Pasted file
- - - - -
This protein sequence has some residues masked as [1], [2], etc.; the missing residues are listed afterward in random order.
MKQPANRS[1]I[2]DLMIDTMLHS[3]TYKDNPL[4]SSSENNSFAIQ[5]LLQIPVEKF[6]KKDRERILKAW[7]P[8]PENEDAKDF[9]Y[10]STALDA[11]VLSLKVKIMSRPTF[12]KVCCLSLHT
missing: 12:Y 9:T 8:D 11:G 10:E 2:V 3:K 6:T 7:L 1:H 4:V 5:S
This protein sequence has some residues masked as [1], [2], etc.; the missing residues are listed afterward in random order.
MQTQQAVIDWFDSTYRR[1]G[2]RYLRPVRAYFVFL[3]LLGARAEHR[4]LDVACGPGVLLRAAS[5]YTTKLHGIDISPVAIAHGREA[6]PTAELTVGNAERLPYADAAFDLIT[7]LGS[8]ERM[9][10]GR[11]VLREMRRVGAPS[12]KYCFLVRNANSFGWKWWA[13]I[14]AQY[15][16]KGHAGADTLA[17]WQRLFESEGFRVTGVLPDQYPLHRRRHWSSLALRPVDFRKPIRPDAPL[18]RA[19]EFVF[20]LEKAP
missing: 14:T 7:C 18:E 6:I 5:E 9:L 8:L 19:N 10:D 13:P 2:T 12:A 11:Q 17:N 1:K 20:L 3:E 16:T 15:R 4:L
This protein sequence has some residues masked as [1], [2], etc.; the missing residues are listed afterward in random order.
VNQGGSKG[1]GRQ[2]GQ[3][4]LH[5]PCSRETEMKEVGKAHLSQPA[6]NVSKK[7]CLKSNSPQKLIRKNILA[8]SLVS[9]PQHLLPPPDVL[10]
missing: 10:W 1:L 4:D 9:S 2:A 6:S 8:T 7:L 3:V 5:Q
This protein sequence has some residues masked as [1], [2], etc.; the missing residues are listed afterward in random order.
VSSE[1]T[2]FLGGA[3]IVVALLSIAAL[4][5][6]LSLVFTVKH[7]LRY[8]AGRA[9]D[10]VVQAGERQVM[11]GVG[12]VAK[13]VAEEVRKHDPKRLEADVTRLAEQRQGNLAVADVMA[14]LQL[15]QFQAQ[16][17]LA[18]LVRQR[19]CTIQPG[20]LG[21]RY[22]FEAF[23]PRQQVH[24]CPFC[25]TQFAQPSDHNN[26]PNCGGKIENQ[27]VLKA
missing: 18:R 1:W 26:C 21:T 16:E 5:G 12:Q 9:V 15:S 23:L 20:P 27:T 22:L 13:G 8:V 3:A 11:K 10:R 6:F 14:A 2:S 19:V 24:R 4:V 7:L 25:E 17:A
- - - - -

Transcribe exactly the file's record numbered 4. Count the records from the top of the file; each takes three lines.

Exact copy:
This protein sequence has some residues masked as [1], [2], etc.; the missing residues are listed afterward in random order.
VSSE[1]T[2]FLGGA[3]IVVALLSIAAL[4][5][6]LSLVFTVKH[7]LRY[8]AGRA[9]D[10]VVQAGERQVM[11]GVG[12]VAK[13]VAEEVRKHDPKRLEADVTRLAEQRQGNLAVADVMA[14]LQL[15]QFQAQ[16][17]LA[18]LVRQR[19]CTIQPG[20]LG[21]RY[22]FEAF[23]PRQQVH[24]CPFC[25]TQFAQPSDHNN[26]PNCGGKIENQ[27]VLKA
missing: 18:R 1:W 26:C 21:T 16:E 5:G 12:Q 9:V 15:S 23:L 20:P 27:T 22:L 13:G 8:V 3:A 11:K 10:R 6:F 14:A 2:S 19:V 24:R 4:V 7:L 25:E 17:A